Turn On Us Thy Healing Face

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Two strophes from this morning's hymn at Lauds seemed to come to life as I sang them in the sunlight of this new Day of the Lord:

Iesu, labantes respice
et nos videndo corrige;
si respicis, lapsus cadunt
fletuque culpa solvitur.

Tu, lux, refulge sensibus
mentisque somnum discute;
te nostra vox primum sonet,
et vota solvamus tibi.

The Venerable John Henry Cardinal Newman translates:

Jesu, Master! when we sin,
Turn on us Thy healing Face;
It will melt the offence within
Into penitential grace.

Beam on our bewildered mind,
Till its dreamy shadows flee;
Stones cry out where Thou hast shined,
Jesu! musical with Thee.

Praying Audibly

Diocesan priests, deacons, and others who, for one reason or another, pray the Hours alone will find that if they recite or chant them audibly, respecting the rhythm and pauses of choral prayer, the sacred texts more easily descend into the heart. There one begins to experience the sacramental quality of the Divine Office; it is, in fact, a holy communion with the prayer of the ascended and risen Christ, our Eternal High Priest, to the Father.

With the Body

Whenever possible, even in private recitation, adopt the traditional bodily attitudes and gestures of the Divine Office: standing, sitting, kneeling, bowing, and signing oneself with the Cross. Saint Benedict enjoined those of his monks who found themselves far from the oratory of the monastery at the hour of prayer to perform the Work of God "on bended knee", that is, without omitting the body's tribute to the Divine Majesty (RSB 50).

In a Sacred Space

In this age of locked churches and the decline of parish-based neighbourhoods, it is not always possible to pray in the presence of the Most Holy Sacrament. A domestic oratory, even if it is no more than a corner in one's apartment or an empty closet refreshed with a coat of paint, is a permanent invitation to return to prayer faithfully. The soul finds peace in repairing to a space of beauty set aside for the glory of God. There, by means of sacred images, the "Healing Face" of Our Lord shines into the soul, while the Mother of God, the Angels and the saints offer the comfort of a familiar presence.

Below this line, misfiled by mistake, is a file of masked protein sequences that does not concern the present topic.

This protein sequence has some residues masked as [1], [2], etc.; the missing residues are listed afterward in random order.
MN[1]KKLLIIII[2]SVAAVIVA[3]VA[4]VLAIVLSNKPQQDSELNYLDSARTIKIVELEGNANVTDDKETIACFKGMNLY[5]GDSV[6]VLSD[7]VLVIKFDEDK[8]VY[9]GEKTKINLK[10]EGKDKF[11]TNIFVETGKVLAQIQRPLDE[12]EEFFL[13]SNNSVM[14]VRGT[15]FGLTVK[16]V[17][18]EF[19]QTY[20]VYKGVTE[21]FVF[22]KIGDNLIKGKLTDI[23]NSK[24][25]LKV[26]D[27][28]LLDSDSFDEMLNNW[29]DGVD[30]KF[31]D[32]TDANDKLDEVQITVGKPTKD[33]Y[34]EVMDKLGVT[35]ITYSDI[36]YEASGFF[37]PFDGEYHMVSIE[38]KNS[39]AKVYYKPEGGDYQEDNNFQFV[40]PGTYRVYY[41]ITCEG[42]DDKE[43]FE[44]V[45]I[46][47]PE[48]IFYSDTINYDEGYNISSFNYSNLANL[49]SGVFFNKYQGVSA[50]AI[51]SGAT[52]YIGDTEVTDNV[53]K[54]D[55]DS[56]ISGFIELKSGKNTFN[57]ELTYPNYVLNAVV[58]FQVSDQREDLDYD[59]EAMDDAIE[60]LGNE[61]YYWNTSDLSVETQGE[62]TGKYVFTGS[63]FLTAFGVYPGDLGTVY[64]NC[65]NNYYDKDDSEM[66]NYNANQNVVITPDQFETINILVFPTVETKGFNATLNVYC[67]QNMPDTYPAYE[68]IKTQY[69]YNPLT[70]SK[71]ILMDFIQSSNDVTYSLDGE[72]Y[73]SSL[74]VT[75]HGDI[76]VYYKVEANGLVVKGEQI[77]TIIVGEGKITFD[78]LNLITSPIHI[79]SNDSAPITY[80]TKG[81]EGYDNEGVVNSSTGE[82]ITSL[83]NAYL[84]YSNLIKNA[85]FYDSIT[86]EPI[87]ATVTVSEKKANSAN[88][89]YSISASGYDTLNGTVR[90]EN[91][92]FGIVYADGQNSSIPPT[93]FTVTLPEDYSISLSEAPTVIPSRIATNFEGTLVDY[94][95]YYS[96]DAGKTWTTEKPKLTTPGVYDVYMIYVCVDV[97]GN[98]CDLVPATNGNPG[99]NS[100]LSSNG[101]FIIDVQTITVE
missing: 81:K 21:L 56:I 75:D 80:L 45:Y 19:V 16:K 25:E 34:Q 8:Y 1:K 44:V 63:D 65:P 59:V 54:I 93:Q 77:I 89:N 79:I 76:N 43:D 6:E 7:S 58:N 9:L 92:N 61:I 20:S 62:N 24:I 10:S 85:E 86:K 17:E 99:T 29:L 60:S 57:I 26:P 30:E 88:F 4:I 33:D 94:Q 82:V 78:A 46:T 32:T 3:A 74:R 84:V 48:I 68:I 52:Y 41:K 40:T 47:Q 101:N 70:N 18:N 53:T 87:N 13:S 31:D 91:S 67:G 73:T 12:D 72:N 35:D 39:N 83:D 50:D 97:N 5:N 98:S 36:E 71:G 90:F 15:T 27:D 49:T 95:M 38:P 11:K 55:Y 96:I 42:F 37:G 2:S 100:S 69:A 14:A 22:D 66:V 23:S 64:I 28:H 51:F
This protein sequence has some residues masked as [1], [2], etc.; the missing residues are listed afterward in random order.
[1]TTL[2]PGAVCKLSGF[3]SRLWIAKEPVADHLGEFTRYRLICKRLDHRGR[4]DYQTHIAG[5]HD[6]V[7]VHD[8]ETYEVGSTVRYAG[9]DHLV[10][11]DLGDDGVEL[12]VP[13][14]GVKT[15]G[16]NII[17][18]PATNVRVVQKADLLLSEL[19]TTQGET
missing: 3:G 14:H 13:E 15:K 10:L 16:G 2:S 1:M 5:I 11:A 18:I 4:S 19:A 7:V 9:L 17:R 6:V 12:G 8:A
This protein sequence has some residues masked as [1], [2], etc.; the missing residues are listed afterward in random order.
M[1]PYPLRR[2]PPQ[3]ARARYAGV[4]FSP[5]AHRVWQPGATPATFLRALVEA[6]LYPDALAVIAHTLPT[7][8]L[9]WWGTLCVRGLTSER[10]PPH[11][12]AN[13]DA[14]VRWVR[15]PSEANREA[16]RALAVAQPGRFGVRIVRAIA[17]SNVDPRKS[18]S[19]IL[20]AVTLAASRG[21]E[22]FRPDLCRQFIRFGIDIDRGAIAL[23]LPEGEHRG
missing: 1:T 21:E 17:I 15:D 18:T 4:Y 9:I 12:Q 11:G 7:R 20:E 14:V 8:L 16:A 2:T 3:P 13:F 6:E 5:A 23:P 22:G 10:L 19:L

This is certainly true. As you sit and vocalize the prayers, the psalms and canticles, they move into the very core of your existence. Slowly you breathe them in and out, and find yourself immersed in the prayer of creation. On the other hand, when you pray the Liturgy of the Hours mentally, you finish without realizing you have begun. You're mental processes far outstrip your ability to incorporate the text into your prayer, and so the prayers run through you with little or no effect.

It is interesting that in the novitiate, we were always taught that the Office MUST be prayed (even when alone) with at LEAST the moving of the lips...and preferably in a low whisper---because the Office is never a 'private prayer,' even when prayed privately, it is always prayed with and for the entire Church...and indeed for the entire world! Thank you for your insights dear Father Mark. How precious your words are always!

In His great mercy,

Fr. Pius, who asks for your holy prayers!

I just recently learned the difference between 'healing' and 'cured'.

I will rest my weary mind and heart upon HIS Healing Face.

Thank you Fr. Mark.

Thank you Father for this. Contemplation of the Holy Face of our Divine Saviour is extremely important to me and more important yet with each succeeding year since my first stroke. At first, before my first stroke, it was rather more intellectual for me, a heartfelt devotion to be sure but studied and learnt by way of the Little Flower, but now my contemplation of the Holy Face is as central to my existence as breathing, as the beating of my heart.

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About Dom Mark

Dom Mark Daniel Kirby is Conventual Prior of Silverstream Priory in Stamullen, County Meath, Ireland. The ecclesial mandate of his Benedictine community is the adoration of the Most Holy Sacrament of the Altar in a spirit of reparation, and in intercession for the sanctification of priests.

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